The Tour de France is a well-oiled machine. So is the Europe 1 motorcycle the station uses to cover the event.
Each morning it’s there at the starting line waiting for the gun to go off. A technician from the station drives it, carrying a reporter who, prior to the start, has already begun preparing several segments for the station to air throughout the day to convey the atmosphere of the event.
“The driver has to be a technician, but above all, an experienced biker! When you’re heading up a mountain at 30 km per hour, you can’t stall. And… when heading down the mountain at 70 or 80 km you can’t get in the way of the race!” explains Axel May, a journalist in Europe 1’s sports department. He is covering his 6th Tour de France, which runs from Aug. 29 to Sept. 20.
Shortly before the cyclists set oﬀ, the Europe 1 motorbike is already on the road. When the racers catch up with it, it lets the cyclists overtake so that it can follow them.
“The station airs the ﬁrst ‘bike roundup’ in the early afternoon at around 2 p.m. local time,” May continues. “You position yourself behind the breakaway group. If there is no breakaway group, you follow the troupe and report on air every hour or every half hour, depending on what is happening.”
Autonomous Mobile Equipment
Europe 1’s BMW 1200 RT packs into its storage compartments a Nagra Seven, an AETA Scoopy codec and a backup satellite link. May uses a headset to communicate with the driver, the studios in Paris and the other reporters, in position at the ﬁnish line since coverage of the Tour is a two-reporter operation.
A second journalist provides the live race commentary and the “bike roundups” on air. The bike is completely autonomous during the race. Being dependent on a standard telephone network, it’s not free from white zones, particularly in the mountains.
“Sometimes you can get ahead a little to ﬁnd a viewpoint looking out over the race, where it’s covered by a network,” May notes. “During the ﬁnal 50 kilometers, the bike heads for the ﬁnish line to support the other journalist providing the race commentary. The motorcyclist then makes the trip back to Paris with the Europe 1 adviser who is present at the Tour.”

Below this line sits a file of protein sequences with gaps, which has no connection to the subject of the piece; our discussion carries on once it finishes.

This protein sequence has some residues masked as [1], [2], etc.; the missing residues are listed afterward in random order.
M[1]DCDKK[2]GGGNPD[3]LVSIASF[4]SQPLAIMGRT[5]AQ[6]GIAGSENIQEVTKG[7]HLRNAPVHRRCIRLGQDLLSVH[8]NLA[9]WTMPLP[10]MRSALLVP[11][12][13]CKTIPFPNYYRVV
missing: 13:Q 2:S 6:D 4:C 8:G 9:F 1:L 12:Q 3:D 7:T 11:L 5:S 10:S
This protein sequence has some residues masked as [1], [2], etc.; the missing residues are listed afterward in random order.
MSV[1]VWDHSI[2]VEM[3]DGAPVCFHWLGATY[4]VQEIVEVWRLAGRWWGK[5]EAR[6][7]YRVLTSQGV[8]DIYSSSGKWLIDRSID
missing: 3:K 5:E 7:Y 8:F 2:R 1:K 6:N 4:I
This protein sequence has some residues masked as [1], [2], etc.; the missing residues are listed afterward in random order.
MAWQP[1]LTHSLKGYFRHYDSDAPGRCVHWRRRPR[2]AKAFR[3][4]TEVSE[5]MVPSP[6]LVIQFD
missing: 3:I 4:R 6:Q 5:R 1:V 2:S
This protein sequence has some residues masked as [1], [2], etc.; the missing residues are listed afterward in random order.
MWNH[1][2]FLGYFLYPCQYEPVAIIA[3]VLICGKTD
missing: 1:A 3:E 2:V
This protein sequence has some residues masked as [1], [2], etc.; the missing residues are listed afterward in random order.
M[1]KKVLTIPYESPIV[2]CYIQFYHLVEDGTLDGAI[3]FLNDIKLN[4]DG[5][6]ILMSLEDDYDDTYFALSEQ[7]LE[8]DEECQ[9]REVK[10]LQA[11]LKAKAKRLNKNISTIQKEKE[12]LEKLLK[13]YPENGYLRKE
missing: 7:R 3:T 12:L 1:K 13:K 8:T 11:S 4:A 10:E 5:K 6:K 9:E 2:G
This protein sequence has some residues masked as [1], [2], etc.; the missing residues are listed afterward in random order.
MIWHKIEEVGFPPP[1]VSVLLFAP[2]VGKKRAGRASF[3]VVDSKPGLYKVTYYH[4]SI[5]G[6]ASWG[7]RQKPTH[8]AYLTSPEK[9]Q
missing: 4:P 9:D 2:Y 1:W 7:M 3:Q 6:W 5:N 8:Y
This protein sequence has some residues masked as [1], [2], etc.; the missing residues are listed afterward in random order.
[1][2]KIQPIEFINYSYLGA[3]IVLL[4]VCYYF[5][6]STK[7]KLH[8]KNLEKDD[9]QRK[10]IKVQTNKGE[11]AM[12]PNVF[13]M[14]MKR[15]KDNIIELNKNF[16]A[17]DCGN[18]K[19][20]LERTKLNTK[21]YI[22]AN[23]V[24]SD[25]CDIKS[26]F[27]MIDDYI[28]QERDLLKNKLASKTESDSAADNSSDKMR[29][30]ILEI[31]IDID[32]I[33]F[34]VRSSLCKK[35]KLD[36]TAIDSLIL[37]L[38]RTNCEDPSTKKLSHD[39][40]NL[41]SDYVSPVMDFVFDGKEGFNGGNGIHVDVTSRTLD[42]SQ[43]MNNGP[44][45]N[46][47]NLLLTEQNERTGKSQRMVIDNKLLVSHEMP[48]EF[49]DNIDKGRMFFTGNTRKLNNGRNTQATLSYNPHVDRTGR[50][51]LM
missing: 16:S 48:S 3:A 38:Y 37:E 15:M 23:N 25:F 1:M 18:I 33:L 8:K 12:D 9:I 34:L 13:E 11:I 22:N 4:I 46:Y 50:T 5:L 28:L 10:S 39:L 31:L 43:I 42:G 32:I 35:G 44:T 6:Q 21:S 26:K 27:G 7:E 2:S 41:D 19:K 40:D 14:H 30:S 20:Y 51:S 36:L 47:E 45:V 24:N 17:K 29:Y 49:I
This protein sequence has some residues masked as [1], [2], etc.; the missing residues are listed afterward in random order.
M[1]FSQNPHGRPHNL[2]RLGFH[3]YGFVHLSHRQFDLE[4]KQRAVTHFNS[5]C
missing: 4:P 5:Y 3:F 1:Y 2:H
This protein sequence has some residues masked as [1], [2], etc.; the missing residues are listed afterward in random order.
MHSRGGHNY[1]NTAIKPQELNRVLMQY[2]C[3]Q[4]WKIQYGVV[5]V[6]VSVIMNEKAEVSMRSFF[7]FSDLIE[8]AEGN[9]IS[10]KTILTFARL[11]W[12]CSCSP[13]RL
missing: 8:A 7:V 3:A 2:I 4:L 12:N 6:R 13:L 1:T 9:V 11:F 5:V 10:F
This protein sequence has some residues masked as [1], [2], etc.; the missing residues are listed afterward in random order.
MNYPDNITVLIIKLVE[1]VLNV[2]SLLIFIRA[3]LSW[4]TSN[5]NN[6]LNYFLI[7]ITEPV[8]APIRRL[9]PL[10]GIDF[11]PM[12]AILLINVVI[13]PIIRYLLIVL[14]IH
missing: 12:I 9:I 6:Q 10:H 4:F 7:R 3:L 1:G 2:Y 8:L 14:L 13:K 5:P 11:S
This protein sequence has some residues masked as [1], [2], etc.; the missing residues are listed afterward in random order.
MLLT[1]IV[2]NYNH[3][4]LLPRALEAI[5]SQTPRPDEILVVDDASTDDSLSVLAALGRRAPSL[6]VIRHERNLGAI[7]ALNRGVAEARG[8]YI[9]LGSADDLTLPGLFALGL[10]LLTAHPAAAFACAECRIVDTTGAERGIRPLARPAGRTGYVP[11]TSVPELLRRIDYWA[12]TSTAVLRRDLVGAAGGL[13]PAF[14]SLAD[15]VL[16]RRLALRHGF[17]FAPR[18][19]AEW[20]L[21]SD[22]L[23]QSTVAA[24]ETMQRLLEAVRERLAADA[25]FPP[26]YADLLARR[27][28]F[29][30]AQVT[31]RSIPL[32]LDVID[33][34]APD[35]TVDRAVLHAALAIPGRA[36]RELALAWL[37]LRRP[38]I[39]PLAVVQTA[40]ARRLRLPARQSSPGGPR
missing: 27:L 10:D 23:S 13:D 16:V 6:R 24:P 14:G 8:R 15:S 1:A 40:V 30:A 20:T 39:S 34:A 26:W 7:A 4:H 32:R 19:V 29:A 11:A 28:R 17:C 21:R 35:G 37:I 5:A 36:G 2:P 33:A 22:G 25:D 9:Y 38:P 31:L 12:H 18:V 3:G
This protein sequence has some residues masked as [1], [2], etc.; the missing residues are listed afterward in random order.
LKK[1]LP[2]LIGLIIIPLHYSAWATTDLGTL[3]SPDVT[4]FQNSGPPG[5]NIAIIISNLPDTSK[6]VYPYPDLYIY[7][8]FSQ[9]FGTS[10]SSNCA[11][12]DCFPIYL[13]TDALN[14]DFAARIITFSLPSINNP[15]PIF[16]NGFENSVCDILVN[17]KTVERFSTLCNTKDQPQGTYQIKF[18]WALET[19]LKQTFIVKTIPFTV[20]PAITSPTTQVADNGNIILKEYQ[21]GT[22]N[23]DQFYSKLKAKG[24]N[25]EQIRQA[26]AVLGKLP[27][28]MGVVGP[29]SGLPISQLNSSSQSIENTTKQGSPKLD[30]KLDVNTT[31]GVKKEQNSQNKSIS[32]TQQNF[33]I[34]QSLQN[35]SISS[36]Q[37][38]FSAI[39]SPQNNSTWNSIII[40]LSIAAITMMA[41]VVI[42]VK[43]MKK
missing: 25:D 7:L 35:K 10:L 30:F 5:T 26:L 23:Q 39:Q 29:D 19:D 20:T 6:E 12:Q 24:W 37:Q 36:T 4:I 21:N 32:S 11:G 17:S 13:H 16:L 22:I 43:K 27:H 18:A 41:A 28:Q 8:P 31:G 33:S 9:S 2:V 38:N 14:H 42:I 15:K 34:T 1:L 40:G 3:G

Weathering the Storm
“Covering the Tour de France involves a lot of running around. You have to be everywhere. The reporters work from 7 a.m. until 11 p.m., 7 days a week. The technicians have one day oﬀ. The bike covers around 7,500 km. It’s very pleasant when the weather is good, but when it rains, hails or snows, like last year, you appreciate the heated seat!” May jokes.
“This year’s event is in September and the weather may not be as good as it is in July,” he continues. “Storms can complicate matters and have an impact on the quality of communications.” Either way, this year Europe 1’s Tour de France coverage will not be on the same scale as previous races, which normally take place at the beginning of summer.
“This year we’re reducing the of reports to avoid disrupting radio programming for the return from summer holidays,” notes May. “We only have two journalists, a technician and a motorcycle driver. It’s a ‘commando version of the Tour de France!”
Memories of the Tour
An event like the Tour de France, which takes place over the course of three weeks, naturally creates a wealth of emotions, reminiscences and anecdotes. When you ask him about his last Tour, May recalls July 26, 2019, when the 19th leg, between Saint-Jean-de-Maurienne and Tignes was halted due to a hailstorm.
“Another time, a phone fell out of my pocket. The bike stopped 500 meters further on and I ran to retrieve it. We lost quite a lot of time, but we were operational just in time. You tell yourself straight away that you really can’t aﬀord to slow down!”